REVIEW: ‘House of the Dragon’ season 2 premiere packs heat with grief, not rage

Hold your dragons. The episode is the calm after the deadly storm — the grieving period for Rhaenyra and her family.

The premiere episode of House of the Dragons season 2 is not the highly charged revenge and “war is here” tale that the gripping finale of the first season promised, especially its very last shot. Not that A Son for A Son doesn’t spill any blood in that direction; it does, but only after an hour of mostly muted, hush, no-rush drama.

Some viewers may come away disappointed. Nobody can blame them. They waited all of 18 months for Rhaenyra and her dragon to unleash hellfire, metaphorically and literally, on the Greens after her son Lucerys is killed by his uncle Armond and his dragon Vhagar while on a mission to recruit potential allies at Storm’s End.

A Son for A Son packs the heat with the fire and blood of deeply wounded hearts. 

That’s the first blood shed between the Blacks and the Greens and it should’ve been the last straw that finally pushes the Black Queen over the edge, ending her season-long reluctance to turn the Dance of the Dragons into a Battle of the Dragons. 

But instant gratification has never been how House of the Dragon works. And it rarely takes the obvious routes to its narrative tentpoles. It doesn’t plunge into the action right away; instead, it lets tensions simmer by letting the various strands of its storyline and its many characters breathe until things come to a boil and then it throws a curveball nobody saw coming. 

The calm after the deadly storm

Rhaenyra Targaryen grieves for her son Lucerys, killed in season 1 finale.

That’s how it told, in season 1, the events leading to King Viserys’ death, the relationship  between Rhaenyra and her uncle, Prince Daemon, the journey of Alicent into a Lady Macbeth figure, and so on. Every climactic high point is usually followed by a period of relative quiet, the calm during the gathering storm.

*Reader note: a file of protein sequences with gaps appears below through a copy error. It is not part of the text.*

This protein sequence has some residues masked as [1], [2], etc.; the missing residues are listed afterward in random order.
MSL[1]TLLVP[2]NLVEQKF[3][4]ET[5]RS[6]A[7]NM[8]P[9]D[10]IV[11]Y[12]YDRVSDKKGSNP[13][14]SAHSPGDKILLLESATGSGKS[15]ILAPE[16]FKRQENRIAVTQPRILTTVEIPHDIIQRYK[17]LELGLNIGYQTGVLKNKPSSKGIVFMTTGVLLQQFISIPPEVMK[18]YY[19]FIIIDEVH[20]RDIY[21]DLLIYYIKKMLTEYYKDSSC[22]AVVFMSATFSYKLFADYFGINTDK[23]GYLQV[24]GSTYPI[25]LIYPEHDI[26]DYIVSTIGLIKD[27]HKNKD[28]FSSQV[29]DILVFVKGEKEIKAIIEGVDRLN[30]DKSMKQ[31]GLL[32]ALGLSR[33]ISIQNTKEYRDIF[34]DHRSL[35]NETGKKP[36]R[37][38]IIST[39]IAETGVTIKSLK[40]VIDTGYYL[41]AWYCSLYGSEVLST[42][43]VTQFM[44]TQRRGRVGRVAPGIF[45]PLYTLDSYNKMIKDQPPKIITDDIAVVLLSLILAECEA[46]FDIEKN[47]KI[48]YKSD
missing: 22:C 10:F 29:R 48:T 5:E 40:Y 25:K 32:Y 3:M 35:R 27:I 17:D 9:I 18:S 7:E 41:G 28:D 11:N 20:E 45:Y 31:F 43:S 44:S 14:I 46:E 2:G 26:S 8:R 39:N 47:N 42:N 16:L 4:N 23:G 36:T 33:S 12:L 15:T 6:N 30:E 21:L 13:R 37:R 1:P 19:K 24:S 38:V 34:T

A Son for A Son is the calm after the deadly storm — the grieving period for Rhaenyra and her family, the season for celebration in Alicent’s Targaryen House, the window for Daemon to design his own cunning plan and put it in place in the shadows.

Emma D’Arcy and Matt Smith on House of the Dragon season 2

Thus, the episode’s most compelling, haunting moments are those fraught with bruised feeling: when Rhaenys tells off an overeager Daemon and declines his command to ride with him to the Greens to exact revenge on behalf of the absent Rhaenyra by reminding him of the unbearable grief mothers suffer when losing their children.

When Rhaenyra, asked to declare war, responds by saying “I want Armond”; when Jacaerys, while reporting about his mission upon coming home from his deployment in the Ice Wall, starts tearing up and Rhaenyra stands up and tearfully embraces him, together lamenting Lucerys’ death without saying a word about it; when Alicent, after lighting a candle for dearly departed loved ones, goes on to light one last candle for Lucerys.

A Son for A Son packs the heat with the fire and blood of deeply wounded hearts. 

The North will remember: Cregan Stark makes an appearance at the Wall, with Rhaenyra’s son Jacaerys Velaryon
Phia Saban as Helaena

This push-and-pull dynamic between the emotional character-driven elements of the show and its narrative elements is how House of the Dragon builds its mighty house. It’s what makes the show constantly engrossing, occasionally maddening, and often riveting. 

This season opener actually plays out more like the next episode in one long uninterrupted series and less as the big first salvo of the next installation of the epic story. It makes more narrative and artistic sense and is best viewed this way.

Be patient. The dragon-size reward of much fire and blood will come soon enough.  

The new lifestyle.